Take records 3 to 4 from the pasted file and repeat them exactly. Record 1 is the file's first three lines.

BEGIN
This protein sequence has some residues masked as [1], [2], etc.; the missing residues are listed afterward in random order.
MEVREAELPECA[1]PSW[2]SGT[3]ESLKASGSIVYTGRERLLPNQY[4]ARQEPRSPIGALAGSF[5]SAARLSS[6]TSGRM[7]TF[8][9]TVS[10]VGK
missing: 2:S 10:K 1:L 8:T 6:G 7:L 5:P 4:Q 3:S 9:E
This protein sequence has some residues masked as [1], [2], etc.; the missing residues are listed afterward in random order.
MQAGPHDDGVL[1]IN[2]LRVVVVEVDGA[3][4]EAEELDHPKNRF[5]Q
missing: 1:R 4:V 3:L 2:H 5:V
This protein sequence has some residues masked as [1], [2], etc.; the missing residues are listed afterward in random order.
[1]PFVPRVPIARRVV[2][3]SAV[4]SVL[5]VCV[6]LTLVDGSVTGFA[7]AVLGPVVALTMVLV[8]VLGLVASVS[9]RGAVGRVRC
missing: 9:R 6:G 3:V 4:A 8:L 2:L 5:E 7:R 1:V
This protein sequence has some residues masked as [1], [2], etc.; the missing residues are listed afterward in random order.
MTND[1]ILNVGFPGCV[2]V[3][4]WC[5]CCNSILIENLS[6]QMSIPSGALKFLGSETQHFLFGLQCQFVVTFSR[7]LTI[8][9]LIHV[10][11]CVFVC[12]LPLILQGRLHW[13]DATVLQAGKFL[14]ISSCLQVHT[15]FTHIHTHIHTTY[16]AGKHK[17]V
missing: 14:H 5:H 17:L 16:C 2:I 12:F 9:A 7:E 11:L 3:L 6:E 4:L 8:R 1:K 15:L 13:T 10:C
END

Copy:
This protein sequence has some residues masked as [1], [2], etc.; the missing residues are listed afterward in random order.
[1]PFVPRVPIARRVV[2][3]SAV[4]SVL[5]VCV[6]LTLVDGSVTGFA[7]AVLGPVVALTMVLV[8]VLGLVASVS[9]RGAVGRVRC
missing: 9:R 6:G 3:V 4:A 8:L 2:L 5:E 7:R 1:V
This protein sequence has some residues masked as [1], [2], etc.; the missing residues are listed afterward in random order.
MTND[1]ILNVGFPGCV[2]V[3][4]WC[5]CCNSILIENLS[6]QMSIPSGALKFLGSETQHFLFGLQCQFVVTFSR[7]LTI[8][9]LIHV[10][11]CVFVC[12]LPLILQGRLHW[13]DATVLQAGKFL[14]ISSCLQVHT[15]FTHIHTHIHTTY[16]AGKHK[17]V
missing: 14:H 5:H 17:L 16:C 2:I 12:F 9:A 7:E 11:L 3:L 6:E 4:L 8:R 1:K 15:L 13:T 10:C